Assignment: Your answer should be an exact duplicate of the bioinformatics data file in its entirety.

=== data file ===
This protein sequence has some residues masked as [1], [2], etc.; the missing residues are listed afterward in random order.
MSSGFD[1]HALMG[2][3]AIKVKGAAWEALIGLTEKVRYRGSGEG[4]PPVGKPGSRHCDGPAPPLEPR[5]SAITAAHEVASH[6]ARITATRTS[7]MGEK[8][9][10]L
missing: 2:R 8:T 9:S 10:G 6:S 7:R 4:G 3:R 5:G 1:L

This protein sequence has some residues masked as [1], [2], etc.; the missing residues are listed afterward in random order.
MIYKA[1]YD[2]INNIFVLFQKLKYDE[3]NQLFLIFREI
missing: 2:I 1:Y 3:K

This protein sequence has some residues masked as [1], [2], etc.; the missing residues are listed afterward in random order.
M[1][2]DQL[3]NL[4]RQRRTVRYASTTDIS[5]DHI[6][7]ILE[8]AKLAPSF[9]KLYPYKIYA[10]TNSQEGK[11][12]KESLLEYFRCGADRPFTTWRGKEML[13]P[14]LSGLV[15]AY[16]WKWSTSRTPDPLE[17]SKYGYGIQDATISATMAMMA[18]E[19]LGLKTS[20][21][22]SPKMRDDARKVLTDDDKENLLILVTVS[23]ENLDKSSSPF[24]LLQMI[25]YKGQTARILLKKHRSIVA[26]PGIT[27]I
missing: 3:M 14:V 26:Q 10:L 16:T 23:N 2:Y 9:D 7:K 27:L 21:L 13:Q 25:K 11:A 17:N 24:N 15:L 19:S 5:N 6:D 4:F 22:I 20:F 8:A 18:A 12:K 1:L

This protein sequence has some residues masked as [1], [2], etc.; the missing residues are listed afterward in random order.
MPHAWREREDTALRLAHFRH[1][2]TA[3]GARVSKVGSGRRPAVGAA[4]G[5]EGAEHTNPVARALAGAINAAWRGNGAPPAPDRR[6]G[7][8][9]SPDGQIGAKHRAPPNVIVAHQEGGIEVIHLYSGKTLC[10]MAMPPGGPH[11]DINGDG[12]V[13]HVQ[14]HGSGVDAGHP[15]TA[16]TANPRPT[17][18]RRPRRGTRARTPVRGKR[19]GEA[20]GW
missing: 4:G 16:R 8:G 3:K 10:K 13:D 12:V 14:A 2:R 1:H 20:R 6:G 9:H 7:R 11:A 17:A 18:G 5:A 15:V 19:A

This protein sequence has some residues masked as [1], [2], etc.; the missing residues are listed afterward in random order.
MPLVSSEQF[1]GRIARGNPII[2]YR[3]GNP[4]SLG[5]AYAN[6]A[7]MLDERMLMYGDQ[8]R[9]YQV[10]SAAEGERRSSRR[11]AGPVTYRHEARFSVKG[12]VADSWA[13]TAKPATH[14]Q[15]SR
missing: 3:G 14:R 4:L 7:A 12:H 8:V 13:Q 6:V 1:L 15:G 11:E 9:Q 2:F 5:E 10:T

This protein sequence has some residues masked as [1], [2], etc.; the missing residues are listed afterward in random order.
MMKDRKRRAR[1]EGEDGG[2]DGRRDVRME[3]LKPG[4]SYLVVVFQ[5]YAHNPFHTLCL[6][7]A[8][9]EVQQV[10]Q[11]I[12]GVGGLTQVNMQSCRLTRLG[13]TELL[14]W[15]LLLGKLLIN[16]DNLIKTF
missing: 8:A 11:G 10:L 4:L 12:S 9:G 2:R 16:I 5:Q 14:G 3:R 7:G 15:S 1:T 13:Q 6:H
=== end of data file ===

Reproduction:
This protein sequence has some residues masked as [1], [2], etc.; the missing residues are listed afterward in random order.
MSSGFD[1]HALMG[2][3]AIKVKGAAWEALIGLTEKVRYRGSGEG[4]PPVGKPGSRHCDGPAPPLEPR[5]SAITAAHEVASH[6]ARITATRTS[7]MGEK[8][9][10]L
missing: 2:R 8:T 9:S 10:G 6:S 7:R 4:G 3:R 5:G 1:L

This protein sequence has some residues masked as [1], [2], etc.; the missing residues are listed afterward in random order.
MIYKA[1]YD[2]INNIFVLFQKLKYDE[3]NQLFLIFREI
missing: 2:I 1:Y 3:K

This protein sequence has some residues masked as [1], [2], etc.; the missing residues are listed afterward in random order.
M[1][2]DQL[3]NL[4]RQRRTVRYASTTDIS[5]DHI[6][7]ILE[8]AKLAPSF[9]KLYPYKIYA[10]TNSQEGK[11][12]KESLLEYFRCGADRPFTTWRGKEML[13]P[14]LSGLV[15]AY[16]WKWSTSRTPDPLE[17]SKYGYGIQDATISATMAMMA[18]E[19]LGLKTS[20][21][22]SPKMRDDARKVLTDDDKENLLILVTVS[23]ENLDKSSSPF[24]LLQMI[25]YKGQTARILLKKHRSIVA[26]PGIT[27]I
missing: 3:M 14:V 26:Q 10:L 16:T 23:N 2:Y 9:D 7:K 27:L 21:L 13:Q 25:K 11:A 17:N 24:N 15:L 19:S 5:N 6:D 4:F 22:I 20:F 8:A 18:A 12:K 1:L

This protein sequence has some residues masked as [1], [2], etc.; the missing residues are listed afterward in random order.
MPHAWREREDTALRLAHFRH[1][2]TA[3]GARVSKVGSGRRPAVGAA[4]G[5]EGAEHTNPVARALAGAINAAWRGNGAPPAPDRR[6]G[7][8][9]SPDGQIGAKHRAPPNVIVAHQEGGIEVIHLYSGKTLC[10]MAMPPGGPH[11]DINGDG[12]V[13]HVQ[14]HGSGVDAGHP[15]TA[16]TANPRPT[17][18]RRPRRGTRARTPVRGKR[19]GEA[20]GW
missing: 4:G 16:R 8:G 3:K 10:K 13:D 12:V 14:A 2:R 1:H 20:R 6:G 9:H 7:R 11:A 17:A 18:G 5:A 15:V 19:A

This protein sequence has some residues masked as [1], [2], etc.; the missing residues are listed afterward in random order.
MPLVSSEQF[1]GRIARGNPII[2]YR[3]GNP[4]SLG[5]AYAN[6]A[7]MLDERMLMYGDQ[8]R[9]YQV[10]SAAEGERRSSRR[11]AGPVTYRHEARFSVKG[12]VADSWA[13]TAKPATH[14]Q[15]SR
missing: 3:G 14:R 4:L 7:A 12:H 8:V 13:Q 6:V 1:L 15:G 11:E 9:Q 2:F 5:E 10:T

This protein sequence has some residues masked as [1], [2], etc.; the missing residues are listed afterward in random order.
MMKDRKRRAR[1]EGEDGG[2]DGRRDVRME[3]LKPG[4]SYLVVVFQ[5]YAHNPFHTLCL[6][7]A[8][9]EVQQV[10]Q[11]I[12]GVGGLTQVNMQSCRLTRLG[13]TELL[14]W[15]LLLGKLLIN[16]DNLIKTF
missing: 8:A 11:G 10:L 4:L 12:S 9:G 2:R 16:I 5:Q 14:G 3:R 7:G 15:S 1:T 13:Q 6:H